It’s the equivalent of an eBook rental, the same strategy that libraries do for print books that are in high initial demand. You get to set the price for a set number of checkouts or (since we are in an age of technology and wonder) let the library set the number of checkouts and base the price off of that. You get to sell more eBook equivalents on the front end of a book release and libraries get to play Oprah (“You get an eBook! You get an eBook! Everyone gets to borrow an eBook!” etc.). More importantly, it puts an eBook into the hands of a person who clearly (1) reads, (2) has disposable income to purchase more eBooks (since they can afford the device in the first place) and (3) is timely when a book is new, hot, and riding the hype. If the person likes it, they will either buy it for themselves and possibly starting buying that person’s backlist. I’m sure your sales people can get creative in making bundles of your so called perpetuity books and offering a certain number of these limited licenses to go with it. (Because librarians can’t turn down a bargain.)

If any publisher uses this, I fully expect to get an invitation to one of these mythical librarian advisory boards I’ve heard about.

To HarperCollins, don’t use the time that librarians are investing to tell you what’s on our minds through blogs posts and emails to just be thinking about that next thing you are going to say. There is a reason that this has invoked a rare moment of professional unity. This is a public relations moment that you can rise with; don’t squander it with vague platitudes about the importance of authors and librarians. Tell us how this helps us, you, and all the people that will be influenced by this decision.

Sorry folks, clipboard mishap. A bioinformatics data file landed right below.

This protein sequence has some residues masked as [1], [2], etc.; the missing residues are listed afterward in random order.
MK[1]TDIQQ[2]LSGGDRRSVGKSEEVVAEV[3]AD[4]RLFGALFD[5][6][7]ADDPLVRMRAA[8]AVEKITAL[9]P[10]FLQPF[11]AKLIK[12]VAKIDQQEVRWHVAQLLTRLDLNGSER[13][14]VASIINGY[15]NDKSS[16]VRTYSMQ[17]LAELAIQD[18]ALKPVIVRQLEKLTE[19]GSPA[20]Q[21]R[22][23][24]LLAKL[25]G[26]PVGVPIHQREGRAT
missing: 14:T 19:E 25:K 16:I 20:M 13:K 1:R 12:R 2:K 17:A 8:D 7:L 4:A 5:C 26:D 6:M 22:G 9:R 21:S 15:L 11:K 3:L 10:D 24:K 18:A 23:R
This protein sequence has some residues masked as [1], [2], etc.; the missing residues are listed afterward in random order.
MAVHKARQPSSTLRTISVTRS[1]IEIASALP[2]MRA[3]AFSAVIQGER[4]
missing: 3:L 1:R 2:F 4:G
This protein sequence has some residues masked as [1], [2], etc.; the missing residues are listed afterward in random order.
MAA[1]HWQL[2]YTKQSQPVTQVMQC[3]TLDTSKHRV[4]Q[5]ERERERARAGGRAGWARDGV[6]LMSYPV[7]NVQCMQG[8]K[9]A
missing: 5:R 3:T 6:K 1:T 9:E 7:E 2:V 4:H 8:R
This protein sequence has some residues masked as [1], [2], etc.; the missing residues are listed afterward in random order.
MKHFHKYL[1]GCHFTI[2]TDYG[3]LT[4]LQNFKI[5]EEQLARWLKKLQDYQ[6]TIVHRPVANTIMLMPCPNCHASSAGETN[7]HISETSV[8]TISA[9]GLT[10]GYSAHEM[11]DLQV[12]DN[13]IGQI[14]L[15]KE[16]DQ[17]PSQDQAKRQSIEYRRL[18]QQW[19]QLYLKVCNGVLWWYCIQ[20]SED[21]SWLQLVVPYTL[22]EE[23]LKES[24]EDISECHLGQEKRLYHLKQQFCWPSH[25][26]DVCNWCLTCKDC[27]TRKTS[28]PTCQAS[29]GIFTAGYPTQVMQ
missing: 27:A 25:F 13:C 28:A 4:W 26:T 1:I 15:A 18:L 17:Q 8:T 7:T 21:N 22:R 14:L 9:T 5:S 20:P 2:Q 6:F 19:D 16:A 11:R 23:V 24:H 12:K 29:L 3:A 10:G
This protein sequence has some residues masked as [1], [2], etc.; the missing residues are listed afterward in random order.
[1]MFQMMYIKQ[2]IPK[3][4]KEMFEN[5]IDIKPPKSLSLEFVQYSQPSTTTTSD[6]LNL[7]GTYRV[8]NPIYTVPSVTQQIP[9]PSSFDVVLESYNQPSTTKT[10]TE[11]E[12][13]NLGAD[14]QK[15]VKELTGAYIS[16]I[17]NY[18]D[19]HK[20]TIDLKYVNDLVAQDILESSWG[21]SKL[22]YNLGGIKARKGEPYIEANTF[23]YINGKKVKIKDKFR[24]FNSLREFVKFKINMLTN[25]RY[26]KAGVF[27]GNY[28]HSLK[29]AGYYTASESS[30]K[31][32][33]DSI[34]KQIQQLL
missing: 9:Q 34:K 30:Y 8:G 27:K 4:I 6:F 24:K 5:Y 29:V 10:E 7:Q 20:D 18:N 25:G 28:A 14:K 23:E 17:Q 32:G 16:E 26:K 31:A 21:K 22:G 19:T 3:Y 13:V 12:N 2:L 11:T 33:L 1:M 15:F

This is the beginning of a conversation, not the midpoint of a shouting match.

10 thoughts on “An Open Letter to Publishers

  1. Nice letter. How does the ebook rental system help the “do we have it” problem if 50 check outs could expire within a week or a month or a year? Wouldn’t it take constant monitoring to ensure holds lists don’t get hung up when a license runs out before demand is met? I suppose an alert system could be put in place, but it could make budgeting rather hectic work to keep up on. It would be nice if rentals were set up to expire after a certain amount of time, at which point the title could be reevaluated within the scope of the collection and entire sections could be reordered at once. But that has its problems too.

    • Because you can buy that limited option in addition to the permanent copy. They are two items.

      For the sake of example (and ease of math), let’s say that a perpetual copy costs $10 and a ‘per circ’ is set at $0.50 per circ. A library could spend $10 to buy the perpetual copy and $10 to buy a 20 circ limited license copy. It’s the equivalent of buying two copies but the limited license one allows the library to knock 20 people off the ebook waiting list right away (or in short order if they want to). They still have the permanent copy that operates on the ‘one patron one circ rule’.

      Does that make it clearer?

  2. Interesting ideas. One of the things that I keep thinking about is that I often check out books and then end up not having time to read them. They end up returned, unread. I would be REALLY guilty if I borrowed an HC ebook, didn’t read it, and wasted a circ. I bet I’m not alone. 26 won’t go very far that way.

    • There are conditions we can’t help or handle. That’s one of them. And, yeah, it puts a krimp on a circ for a patron who will probably want to try to borrow it again.

      Hmm. Do renewals count as a circ? No one has asked that yet.